Introduction: State-of-the-Art on Child Health Disparities
Thirteen years ago, the Institute of Medicine issued a report entitled “Crossing the Quality Chasm.” This report highlighted gaps in quality health care and recommended that health care be safe, effective, patient-centered, timely, efficient, and equitable.1 The aim of equity in quality care addressed characteristics including gender, ethnicity, geographic location, and socioeconomic status. Two years later, the Institute of Medicine released another landmark report, “Unequal Treatment: Confronting Racial and Ethnic Disparities in Health Care.”2 This report reviewed the literature and documented racial/ethnic disparities in health care, concluding with recommendations for improvements in medical care financing, allocation of care, availability of language translation, community-based care, data collection, research, and other arenas.
Although the report importantly documented racial/ethnic disparities in the 103 studies reviewed, only 5 studies addressed child health. Because of the unique issues related to health care quality for children and adolescents and because of the relative dearth of research on child health disparities, the DC-Baltimore Research Center on Child Health Disparities, a collaboration between Howard University, Children’s National Medical Center, and Johns Hopkins University, convened a conference in 2008 to develop a research action agenda. The conference, entitled “Starting Early: A Life Course Perspective on Child Health Disparities,” included researchers, policy makers, and funders and published a research action agenda in a 2009 supplement to Pediatrics.3,4 The research action agenda emphasized the need for research on child health disparities, emphasizing intervention research and action.
Changes in the US health system and the Affordable Care Act bring renewed attention to persistent disparities in health care quality and the need to address population health. Financing models based on quality and safety measures and population health indicators provides an opportunity to address the biological and social determinants of health and the root causes of health disparities. This state-of-the-art series on child health disparities builds on the previous child health disparities action agenda in documenting the persistent racial/ethnic and socioeconomic status health disparities, reviewing conceptual frameworks to address disparities, and highlighting interventions to eliminate inequities. It is hoped that the data presented within this series will not only increase awareness of the scope of child health disparities nationally and globally but also locally. The new attention to quality measures and population health provides an excellent opportunity for all communities to improve health for all children.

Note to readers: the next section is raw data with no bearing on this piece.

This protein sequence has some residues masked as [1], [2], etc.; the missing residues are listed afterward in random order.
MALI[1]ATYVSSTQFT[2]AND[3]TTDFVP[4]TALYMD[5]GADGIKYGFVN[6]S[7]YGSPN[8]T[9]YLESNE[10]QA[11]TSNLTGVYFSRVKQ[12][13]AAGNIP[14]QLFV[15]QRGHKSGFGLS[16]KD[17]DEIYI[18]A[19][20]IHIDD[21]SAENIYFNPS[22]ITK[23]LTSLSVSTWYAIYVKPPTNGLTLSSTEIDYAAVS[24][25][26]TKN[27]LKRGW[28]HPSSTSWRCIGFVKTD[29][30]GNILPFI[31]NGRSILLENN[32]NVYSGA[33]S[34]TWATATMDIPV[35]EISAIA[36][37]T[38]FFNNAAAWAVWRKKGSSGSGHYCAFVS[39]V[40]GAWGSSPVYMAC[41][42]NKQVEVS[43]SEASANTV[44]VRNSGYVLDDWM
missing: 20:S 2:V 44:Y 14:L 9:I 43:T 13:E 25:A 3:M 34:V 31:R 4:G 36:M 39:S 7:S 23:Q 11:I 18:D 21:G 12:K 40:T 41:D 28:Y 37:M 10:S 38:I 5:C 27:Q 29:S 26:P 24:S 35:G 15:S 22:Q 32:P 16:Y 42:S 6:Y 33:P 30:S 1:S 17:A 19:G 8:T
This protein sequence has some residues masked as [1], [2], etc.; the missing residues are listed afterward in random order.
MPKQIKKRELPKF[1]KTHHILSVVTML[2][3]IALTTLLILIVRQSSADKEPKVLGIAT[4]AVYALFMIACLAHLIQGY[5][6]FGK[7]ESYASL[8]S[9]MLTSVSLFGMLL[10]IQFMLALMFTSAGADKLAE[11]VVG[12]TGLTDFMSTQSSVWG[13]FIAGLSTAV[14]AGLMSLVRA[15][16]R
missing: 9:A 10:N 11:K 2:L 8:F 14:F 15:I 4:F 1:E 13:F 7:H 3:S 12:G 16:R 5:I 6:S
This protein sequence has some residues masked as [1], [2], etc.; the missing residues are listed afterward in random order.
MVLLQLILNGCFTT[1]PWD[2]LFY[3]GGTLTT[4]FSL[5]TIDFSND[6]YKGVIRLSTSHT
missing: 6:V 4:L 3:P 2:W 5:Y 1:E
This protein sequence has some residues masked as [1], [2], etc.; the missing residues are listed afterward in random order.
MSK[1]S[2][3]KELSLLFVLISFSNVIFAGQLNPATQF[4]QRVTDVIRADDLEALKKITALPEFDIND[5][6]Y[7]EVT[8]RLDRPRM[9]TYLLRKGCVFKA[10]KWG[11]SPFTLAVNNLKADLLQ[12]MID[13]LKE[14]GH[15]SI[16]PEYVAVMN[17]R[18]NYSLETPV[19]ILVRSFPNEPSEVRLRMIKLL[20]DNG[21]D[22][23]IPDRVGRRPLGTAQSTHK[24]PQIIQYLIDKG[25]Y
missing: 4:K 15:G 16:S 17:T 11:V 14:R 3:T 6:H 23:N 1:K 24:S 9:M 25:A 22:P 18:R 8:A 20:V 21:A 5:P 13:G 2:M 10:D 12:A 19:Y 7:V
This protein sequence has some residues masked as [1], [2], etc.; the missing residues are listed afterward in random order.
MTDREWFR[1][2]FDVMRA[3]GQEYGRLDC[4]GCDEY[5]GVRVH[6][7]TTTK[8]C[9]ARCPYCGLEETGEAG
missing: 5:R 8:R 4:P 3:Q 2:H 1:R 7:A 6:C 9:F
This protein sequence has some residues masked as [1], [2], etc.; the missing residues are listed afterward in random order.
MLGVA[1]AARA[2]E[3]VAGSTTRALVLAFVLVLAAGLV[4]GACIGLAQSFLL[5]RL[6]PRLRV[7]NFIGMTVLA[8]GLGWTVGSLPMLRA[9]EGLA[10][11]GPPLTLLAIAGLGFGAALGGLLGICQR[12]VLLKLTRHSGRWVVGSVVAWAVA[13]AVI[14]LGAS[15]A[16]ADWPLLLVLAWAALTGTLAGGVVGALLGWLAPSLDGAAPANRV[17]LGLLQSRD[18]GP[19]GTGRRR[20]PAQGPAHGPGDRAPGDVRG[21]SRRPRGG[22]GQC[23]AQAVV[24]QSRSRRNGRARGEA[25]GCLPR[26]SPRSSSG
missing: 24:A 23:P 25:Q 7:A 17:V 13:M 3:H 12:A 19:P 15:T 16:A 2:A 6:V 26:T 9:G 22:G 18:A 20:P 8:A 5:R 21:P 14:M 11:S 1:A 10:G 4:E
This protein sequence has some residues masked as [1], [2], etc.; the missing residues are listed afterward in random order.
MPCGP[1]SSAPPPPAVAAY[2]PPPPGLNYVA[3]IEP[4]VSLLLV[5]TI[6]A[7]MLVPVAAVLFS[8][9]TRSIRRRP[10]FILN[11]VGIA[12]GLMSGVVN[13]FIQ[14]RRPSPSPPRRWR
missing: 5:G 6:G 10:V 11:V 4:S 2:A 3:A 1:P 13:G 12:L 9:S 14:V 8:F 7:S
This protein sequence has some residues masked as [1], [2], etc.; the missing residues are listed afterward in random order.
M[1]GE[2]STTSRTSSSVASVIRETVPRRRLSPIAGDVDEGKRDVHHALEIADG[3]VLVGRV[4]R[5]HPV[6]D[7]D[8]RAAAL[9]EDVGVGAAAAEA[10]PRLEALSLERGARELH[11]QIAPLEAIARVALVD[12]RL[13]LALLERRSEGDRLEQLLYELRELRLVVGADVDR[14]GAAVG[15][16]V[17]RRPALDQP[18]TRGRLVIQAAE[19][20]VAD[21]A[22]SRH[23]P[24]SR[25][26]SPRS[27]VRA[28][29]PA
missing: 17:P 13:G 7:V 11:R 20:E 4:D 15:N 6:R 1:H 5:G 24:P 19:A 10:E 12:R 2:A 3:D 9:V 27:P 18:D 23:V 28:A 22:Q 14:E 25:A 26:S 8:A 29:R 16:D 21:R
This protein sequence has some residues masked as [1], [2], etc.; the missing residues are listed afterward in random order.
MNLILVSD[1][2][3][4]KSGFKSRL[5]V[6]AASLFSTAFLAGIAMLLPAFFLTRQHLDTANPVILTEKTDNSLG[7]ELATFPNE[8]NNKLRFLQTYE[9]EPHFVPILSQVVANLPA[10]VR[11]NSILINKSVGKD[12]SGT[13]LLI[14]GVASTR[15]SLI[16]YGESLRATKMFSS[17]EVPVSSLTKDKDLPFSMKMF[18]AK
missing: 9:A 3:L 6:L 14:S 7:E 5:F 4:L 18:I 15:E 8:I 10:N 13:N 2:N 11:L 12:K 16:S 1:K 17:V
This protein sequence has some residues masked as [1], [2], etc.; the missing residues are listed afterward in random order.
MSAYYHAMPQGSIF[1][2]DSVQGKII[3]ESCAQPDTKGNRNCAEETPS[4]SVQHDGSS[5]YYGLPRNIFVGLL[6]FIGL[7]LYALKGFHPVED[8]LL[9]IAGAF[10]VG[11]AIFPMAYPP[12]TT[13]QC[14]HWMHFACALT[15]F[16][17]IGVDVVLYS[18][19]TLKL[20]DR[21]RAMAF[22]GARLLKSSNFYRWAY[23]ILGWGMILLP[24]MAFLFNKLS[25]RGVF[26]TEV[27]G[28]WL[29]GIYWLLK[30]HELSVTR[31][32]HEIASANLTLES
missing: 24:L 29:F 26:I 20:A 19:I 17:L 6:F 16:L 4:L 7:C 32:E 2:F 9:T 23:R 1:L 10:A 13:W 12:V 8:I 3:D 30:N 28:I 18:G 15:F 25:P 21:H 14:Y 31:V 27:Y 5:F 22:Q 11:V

- Accepted March 16, 2015.
- Address correspondence to Tina L. Cheng, MD, MPH, Division of General Pediatrics and Adolescent Medicine, Johns Hopkins University, 200 North Wolfe St, Suite 2055, Baltimore, MD 21287. E-mail:
Dr Cheng conceptualized and drafted the manuscript; Drs Moon, Horn, and Jenkins reviewed and revised the manuscript; and all authors approved the final manuscript as submitted.
FINANCIAL DISCLOSURE: The authors have indicated they have no financial relationships relevant to this article to disclose.
FUNDING: Supported by the DC-Baltimore Research Center on Child Health Disparities grant P20 MD000198 from the National Institute on Minority Health and Health Disparities; Dr Cheng was supported by Centro SOL (Johns Hopkins Center for Salud/Health and Opportunity for Latinos). The content is solely the responsibility of the authors and does not necessarily represent the official views of the funding agencies. Funded by the National Institutes of Health (NIH).
POTENTIAL CONFLICT OF INTEREST: The authors have indicated they have no potential conflicts of interest to disclose.
- Institute of Medicine
- Institute of Medicine
- Cheng TL,
- Dreyer BP,
- Jenkins RR
- Horn I and the DC Baltimore Research Center on Child Health Disparities Writing Group
- Copyright © 2015 by the American Academy of Pediatrics